Ahead of the weekend, Bayern Munich president Uli Hoeneß boldly declared: “The boredom in the Bundesliga comes soon enough.”
The former forward's powers of prediction evidently aren't all that.
What followed was a humiliating 5-1 defeat at the hands of coach Niko Kovač's former side Eintracht Frankfurt. Even taking into account the ninth-minute dismissal of Jérôme Boateng, it was a humbling result for the champions.
By Sunday evening, Kovač's year-and-a-bit in charge at the Allianz Arena was over.
The former Bayern midfielder has been under pressure virtually from the moment he succeeded interim coach and Bayern legend Jupp Heynckes. In fact, it was only because the 74-year-old could not be persuaded to stay on he got the gig.
Following a man who had been Bayern boss four times, winning four Bundesliga titles, the Champions League and four domestic cups, was always going to be an unenviable task.
Even winning the domestic double in his solitary was only enough to ensure Kovač saw out the campaign. Speculation was rife he would be sacked throughout his only full season and, according to The Athletic's Raphael Honegstein, successors were sounded out ahead of the DFB-Pokal final which Bayern duly won against RB Leipzig.
Dominating domestically is a given when you're Bayern coach, but Kovač – despite playing 51 times for Die Bayern – lacked the natural presence and authority to be the figurehead of a club unofficially nicknamed ‘FC Hollywood'.
Tactically limited, he lost the backing of the squad last season and on more than one occasion it looked as if he would be relieved of his duties before the Winterpause.
There are many more deep-rooted issues at Bayern but Kovač is the fall guy and has played the role to perfection. The 48-year-old's failings were not his fault alone.
Above all, Bayern's shortcomings in the transfer market hampered them. Manchester City attacker Leroy Sané was their – very public – first choice to bolster the attack this summer. But when the 23-year-old was struck down with a serious knee ligament injury in the Community Shield, Bayern panicked.
It wasn't until August 13, three days before the Bundesliga season kicked off at home to Hertha Berlin, that Bayern signed Ivan Perišić on loan from Internazionale. The Nerazzurri were only too pleased to get shot of the Croatian who, at 30, not only drew a large salary at San Siro but had struggled to find his best form since reported interest from Manchester United and Arsenal.
Four days later another panic signing followed as Philippe Coutinho joined on loan from Barcelona. While undoubtedly a fine player, the Brazilian's time in Catalonia had been an unmitigated disaster and Barça were also seeking to get him off the wage bill. So far the former Liverpool attacker has failed to ignite in Bavaria with former midfielder Stefan Effenberg claiming he lacks game rhythm.
The irony of Bayern panicking late in the window is they had, up to that point, done smart early business. Deals for Benjamin Pavard and Lucas Hernández, signed from Stuttgart and Atlético Madrid respectively, were wrapped up well in advance of the summer transfer window.
It wasn't like Bayern's need for a young attacker was a surprise either. With Arjen Robben and Franck Ribéry both in their late 30s, Bayern had been making succession plans for the iconic duo for some time with Kingsley Coman, Serge Gnabry and Alphonso Davies front and centre.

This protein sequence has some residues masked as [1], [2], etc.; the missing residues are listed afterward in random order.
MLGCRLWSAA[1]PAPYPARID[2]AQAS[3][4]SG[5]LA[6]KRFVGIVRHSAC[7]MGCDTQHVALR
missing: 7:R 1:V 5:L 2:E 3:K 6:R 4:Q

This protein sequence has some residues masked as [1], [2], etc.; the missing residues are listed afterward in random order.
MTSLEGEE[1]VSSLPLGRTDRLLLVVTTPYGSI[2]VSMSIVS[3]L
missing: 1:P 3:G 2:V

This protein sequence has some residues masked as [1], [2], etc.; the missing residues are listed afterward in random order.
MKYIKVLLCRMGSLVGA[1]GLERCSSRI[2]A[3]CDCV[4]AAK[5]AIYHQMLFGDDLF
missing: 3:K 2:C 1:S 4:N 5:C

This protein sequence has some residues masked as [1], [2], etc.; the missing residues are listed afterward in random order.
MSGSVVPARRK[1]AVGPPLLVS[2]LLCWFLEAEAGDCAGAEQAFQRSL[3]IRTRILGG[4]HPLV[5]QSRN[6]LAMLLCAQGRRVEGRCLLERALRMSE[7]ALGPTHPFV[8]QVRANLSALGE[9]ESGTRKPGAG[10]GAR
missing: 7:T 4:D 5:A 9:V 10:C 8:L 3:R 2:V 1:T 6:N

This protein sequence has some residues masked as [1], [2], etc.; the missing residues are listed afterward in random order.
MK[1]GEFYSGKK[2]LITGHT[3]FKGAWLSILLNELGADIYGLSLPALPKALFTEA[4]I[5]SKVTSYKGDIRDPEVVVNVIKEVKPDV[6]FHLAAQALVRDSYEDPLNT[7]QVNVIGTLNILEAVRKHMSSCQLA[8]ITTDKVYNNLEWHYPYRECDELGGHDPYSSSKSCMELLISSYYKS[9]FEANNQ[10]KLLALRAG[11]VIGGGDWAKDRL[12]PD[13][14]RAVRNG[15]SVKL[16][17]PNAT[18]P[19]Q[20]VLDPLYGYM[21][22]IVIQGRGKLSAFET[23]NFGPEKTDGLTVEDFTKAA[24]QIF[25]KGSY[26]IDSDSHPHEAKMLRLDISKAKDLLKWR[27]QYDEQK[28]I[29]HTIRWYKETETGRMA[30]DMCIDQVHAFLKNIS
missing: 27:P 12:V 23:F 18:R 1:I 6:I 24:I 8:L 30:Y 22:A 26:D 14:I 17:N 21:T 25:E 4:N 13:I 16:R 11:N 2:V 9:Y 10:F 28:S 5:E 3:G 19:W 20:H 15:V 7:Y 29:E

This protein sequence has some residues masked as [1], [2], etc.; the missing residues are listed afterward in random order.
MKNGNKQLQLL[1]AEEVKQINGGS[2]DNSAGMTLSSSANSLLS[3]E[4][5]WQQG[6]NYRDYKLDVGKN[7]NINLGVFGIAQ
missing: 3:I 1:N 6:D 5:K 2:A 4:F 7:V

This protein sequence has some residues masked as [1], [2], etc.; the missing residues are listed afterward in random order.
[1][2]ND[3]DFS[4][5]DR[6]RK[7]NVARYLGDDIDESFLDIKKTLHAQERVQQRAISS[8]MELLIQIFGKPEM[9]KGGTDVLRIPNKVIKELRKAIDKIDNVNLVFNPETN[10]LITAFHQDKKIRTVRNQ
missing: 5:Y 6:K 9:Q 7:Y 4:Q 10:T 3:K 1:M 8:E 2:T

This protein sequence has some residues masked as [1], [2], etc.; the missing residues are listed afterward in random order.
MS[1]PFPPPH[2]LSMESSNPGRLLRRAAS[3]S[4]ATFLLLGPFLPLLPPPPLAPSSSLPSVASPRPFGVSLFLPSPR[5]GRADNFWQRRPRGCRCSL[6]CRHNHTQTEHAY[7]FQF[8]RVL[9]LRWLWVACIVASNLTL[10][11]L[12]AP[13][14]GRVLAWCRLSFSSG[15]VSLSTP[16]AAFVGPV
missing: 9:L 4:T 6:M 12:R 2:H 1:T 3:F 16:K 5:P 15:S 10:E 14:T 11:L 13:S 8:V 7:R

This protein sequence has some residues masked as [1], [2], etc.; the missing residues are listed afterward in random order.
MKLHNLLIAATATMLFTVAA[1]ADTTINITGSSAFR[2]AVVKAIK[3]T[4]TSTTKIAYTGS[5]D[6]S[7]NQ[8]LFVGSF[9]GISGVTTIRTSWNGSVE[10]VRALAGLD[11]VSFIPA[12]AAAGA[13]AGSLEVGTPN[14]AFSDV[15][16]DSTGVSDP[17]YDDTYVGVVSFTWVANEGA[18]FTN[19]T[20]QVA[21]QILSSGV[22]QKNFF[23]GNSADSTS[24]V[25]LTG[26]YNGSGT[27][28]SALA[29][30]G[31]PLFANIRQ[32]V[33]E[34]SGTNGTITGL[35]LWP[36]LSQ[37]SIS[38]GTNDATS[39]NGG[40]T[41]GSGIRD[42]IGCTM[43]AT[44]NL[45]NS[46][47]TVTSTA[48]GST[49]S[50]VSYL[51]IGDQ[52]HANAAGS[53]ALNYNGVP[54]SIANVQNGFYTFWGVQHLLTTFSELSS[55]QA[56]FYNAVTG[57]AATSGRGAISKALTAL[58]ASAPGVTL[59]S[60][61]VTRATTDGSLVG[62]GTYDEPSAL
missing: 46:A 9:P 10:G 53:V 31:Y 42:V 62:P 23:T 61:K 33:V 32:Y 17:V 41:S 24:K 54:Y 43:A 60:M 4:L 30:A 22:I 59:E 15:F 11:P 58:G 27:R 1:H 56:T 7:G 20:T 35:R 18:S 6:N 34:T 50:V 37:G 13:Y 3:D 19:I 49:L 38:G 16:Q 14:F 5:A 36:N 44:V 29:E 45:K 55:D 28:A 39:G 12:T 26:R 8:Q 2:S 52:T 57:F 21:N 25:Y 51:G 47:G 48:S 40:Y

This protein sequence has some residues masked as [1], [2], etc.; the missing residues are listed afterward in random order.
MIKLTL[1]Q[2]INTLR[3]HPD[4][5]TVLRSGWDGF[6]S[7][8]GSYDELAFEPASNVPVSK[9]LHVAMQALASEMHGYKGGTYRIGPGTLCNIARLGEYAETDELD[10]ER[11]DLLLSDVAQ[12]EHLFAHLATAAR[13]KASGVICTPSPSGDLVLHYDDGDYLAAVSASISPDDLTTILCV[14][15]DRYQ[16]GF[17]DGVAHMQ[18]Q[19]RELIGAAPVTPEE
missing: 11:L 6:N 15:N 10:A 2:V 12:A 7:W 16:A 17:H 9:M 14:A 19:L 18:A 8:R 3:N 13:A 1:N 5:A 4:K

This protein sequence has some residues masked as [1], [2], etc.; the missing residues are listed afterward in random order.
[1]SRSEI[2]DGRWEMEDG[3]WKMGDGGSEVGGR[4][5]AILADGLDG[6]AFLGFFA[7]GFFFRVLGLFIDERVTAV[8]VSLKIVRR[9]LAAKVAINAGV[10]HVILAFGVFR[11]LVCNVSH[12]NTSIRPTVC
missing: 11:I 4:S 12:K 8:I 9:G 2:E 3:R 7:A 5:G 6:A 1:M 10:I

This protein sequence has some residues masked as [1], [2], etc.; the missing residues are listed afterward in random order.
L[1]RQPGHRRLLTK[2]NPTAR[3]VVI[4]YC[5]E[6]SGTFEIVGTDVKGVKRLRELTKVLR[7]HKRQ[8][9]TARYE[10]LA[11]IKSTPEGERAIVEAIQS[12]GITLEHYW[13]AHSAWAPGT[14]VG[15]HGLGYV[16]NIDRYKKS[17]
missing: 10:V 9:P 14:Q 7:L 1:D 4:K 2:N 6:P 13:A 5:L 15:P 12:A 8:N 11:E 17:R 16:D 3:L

But it was felt a bigger name was required to enhance an attack which is too reliant on Robert Lewandowski‘s goals. It's arguably Bayern's inherent arrogance meant their plan did not extend beyond persuading Sané to sign. Why would a young German not sign for the country's biggest club, after all?
A deputy for Lewandowski is another area where Bayern have failed Kovač. The Pole is one of the most deadly and reliable finishers on the planet. Since moving to Bavaria in 2014, Lewandowski has never hit fewer than 25 goals in all competitions and has 211 in 258 appearances. But he needs help.
For a short while, Sandro Wagner dutifully played deputy before growing bored at his lack of involvement and moving to China. It's an unenviable role and a difficult one to fill. Like Tottenham Hotspur with Harry Kane, Bayern are looking for someone good enough to deputise for Lewandowski but, equally, grateful to play for a club of their ilk without grumbling at a lack of minutes.
It wasn't just in terms of recruitment that Bayern failed Kovač though. The decision to bomb Mats Hummels out, leaving the rapidly declining Boateng as the senior back-up to Niklas Süle and Hernández, looks increasingly foolhardy now the former's season is over thanks to injury. Pavard can also play at the heart of defence but that means borrowing Joshua Kimmich from midfield to slot in at right-back.
Painful decisions will have to be made over the futures of Bayern stalwarts Manuel Neuer and Thomas Müller sooner rather than later, too. The Bayern No.1 appears to be over his injury problems but is not the keeper he once was while Müller has been linked with Manchester United for the last few weeks. While the self-styled raumdeuter hasn't featured regularly, he is an important dressing room leader – even if Kovač rather clumsily labelled him an 'emergency back-up' option.
The next appointment is going to be difficult. Immediately, Bayern need someone who will give them their swagger back and ensure their run of Bundesliga wins does not end at eight. But in the longer term, they need a coach who can transition from the old to the new.
While they have failed to reinvigorate the squad in the medium term, the likes of Pavard, Mickaël Cuisance, Jann-Fiete Arp, Davies, Hernández, Gnabry, Coman, Kimmich and co. offer hope for the future.
Mia San Mia is Bayern's club motto: ‘We are who we are'. The next coach must be the embodiment of that arrogance and lead Die Bayern back to the summit – domestically, and in Europe – but he needs the tools to do it.